Proposals for a new support scheme to help the Scottish beef sector reduce its climate change impact and boost its efficiency were published yesterday.
The blueprint for the new scheme was published in a report by the Suckler Beef Climate Group, chaired by former NFU Scotland president Jim Walker.
The group was set up by the Scottish Government earlier this year to find a way of supporting the suckler sector as it attempts to mitigate its environmental impact and identify ways in which emissions can be reduced.
The group used detailed performance data from all Scottish cattle herds between 2013 and 2019 to identify the baseline greenhouse gas emission levels from the sector.
A range of management practice recommendations, for both cattle and farmland, were then drawn up along with potential areas for capital investment to help the sector reduce its emissions.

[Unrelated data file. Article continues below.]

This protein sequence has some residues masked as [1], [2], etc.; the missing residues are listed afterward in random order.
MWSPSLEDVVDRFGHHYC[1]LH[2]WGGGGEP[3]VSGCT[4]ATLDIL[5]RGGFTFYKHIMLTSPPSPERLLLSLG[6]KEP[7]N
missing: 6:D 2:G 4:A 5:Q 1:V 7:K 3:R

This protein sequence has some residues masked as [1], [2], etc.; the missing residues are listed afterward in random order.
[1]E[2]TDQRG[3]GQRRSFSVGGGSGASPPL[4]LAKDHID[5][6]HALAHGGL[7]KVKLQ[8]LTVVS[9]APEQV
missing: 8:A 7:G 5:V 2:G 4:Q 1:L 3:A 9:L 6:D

These are packaged together in the new proposed Suckler Beef Climate Scheme, which focuses on four areas – production-based efficiencies, soil health, grassland and grazing management, and nutrient management.
Proposed items eligible for capital grant support include slurry store covers, lime, cattle monitoring technology and precision grassland tools.
Mr Walker called on government to “act now” and said the proposed scheme had been designed to encourage and enable maximum participation across the sector.
“It is a fact that domestic production will inevitably contribute towards a nation’s total emissions and Scotland is no different in that regard to any other country on the planet,” said Mr Walker.
“But shifting these emissions abroad, simply by cutting domestic food production in order to meet certain emissions’ reductions commitments, does not resolve the issue itself – it merely exports the problem elsewhere.
“The conclusion should not be drawn that Scottish beef farmers cannot improve – they can.”
Rural Economy Secretary Fergus Ewing welcomed the report and said: “We know suckler beef farming is a key sector in Scotland’s rural economy and we are determined to support farmers in a sustainable manner whilst also working towards achieving our climate change ambitions.
“The Scottish Government will now work with Jim and other key stakeholders to consider in full the recommendations made in this report.”